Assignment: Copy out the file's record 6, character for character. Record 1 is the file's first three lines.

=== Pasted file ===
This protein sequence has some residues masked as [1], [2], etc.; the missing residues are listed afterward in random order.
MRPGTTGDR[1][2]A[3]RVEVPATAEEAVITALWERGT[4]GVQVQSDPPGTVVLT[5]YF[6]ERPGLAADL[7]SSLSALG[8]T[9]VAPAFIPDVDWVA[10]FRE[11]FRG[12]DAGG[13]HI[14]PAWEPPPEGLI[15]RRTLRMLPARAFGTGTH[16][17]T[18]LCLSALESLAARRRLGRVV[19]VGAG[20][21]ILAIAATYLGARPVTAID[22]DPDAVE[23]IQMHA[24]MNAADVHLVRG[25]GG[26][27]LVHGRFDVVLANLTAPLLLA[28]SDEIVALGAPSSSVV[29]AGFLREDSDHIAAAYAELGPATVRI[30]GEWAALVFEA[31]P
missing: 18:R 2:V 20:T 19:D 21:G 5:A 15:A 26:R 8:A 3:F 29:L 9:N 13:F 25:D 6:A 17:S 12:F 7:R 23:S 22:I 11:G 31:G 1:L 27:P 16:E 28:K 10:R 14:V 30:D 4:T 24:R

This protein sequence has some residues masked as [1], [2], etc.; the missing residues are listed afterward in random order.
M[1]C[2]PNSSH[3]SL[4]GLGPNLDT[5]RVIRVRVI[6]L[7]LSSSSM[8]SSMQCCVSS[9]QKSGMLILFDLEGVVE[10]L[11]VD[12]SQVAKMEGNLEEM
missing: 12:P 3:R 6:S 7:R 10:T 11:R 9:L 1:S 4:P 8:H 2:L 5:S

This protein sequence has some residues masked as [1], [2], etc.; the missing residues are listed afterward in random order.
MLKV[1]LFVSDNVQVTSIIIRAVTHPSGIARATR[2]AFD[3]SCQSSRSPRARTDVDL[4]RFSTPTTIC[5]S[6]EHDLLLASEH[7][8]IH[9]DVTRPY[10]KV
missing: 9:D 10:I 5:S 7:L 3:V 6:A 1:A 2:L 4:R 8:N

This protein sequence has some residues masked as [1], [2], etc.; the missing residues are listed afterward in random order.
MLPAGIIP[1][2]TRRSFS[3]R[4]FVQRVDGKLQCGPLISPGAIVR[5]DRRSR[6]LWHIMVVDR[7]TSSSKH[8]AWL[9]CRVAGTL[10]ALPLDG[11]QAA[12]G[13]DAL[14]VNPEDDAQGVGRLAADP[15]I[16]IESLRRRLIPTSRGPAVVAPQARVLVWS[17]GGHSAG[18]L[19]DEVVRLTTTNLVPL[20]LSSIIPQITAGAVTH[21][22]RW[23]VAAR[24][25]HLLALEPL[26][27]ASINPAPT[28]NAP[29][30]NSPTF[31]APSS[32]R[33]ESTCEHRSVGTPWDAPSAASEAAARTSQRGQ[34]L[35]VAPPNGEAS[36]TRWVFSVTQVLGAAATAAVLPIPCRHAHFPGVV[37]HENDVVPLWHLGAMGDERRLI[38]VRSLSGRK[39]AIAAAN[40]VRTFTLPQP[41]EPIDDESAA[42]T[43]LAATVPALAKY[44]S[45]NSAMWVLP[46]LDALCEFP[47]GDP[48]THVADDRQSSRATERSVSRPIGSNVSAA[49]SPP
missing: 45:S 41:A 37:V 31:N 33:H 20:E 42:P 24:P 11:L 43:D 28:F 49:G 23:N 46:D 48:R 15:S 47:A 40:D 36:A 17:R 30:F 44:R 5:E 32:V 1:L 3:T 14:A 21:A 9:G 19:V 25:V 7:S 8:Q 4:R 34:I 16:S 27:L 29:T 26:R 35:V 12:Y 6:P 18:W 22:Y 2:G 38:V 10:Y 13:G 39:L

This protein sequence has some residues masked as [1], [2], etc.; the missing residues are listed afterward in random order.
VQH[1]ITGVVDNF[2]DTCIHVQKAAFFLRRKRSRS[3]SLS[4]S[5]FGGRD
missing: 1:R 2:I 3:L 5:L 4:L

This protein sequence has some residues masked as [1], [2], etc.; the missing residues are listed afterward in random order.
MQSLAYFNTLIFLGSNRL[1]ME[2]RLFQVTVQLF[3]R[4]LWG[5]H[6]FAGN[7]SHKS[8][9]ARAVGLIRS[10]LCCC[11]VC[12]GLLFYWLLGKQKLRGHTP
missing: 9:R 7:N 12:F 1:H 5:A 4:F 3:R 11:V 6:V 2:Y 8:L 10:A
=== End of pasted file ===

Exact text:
This protein sequence has some residues masked as [1], [2], etc.; the missing residues are listed afterward in random order.
MQSLAYFNTLIFLGSNRL[1]ME[2]RLFQVTVQLF[3]R[4]LWG[5]H[6]FAGN[7]SHKS[8][9]ARAVGLIRS[10]LCCC[11]VC[12]GLLFYWLLGKQKLRGHTP
missing: 9:R 7:N 12:F 1:H 5:A 4:F 3:R 11:V 6:V 2:Y 8:L 10:A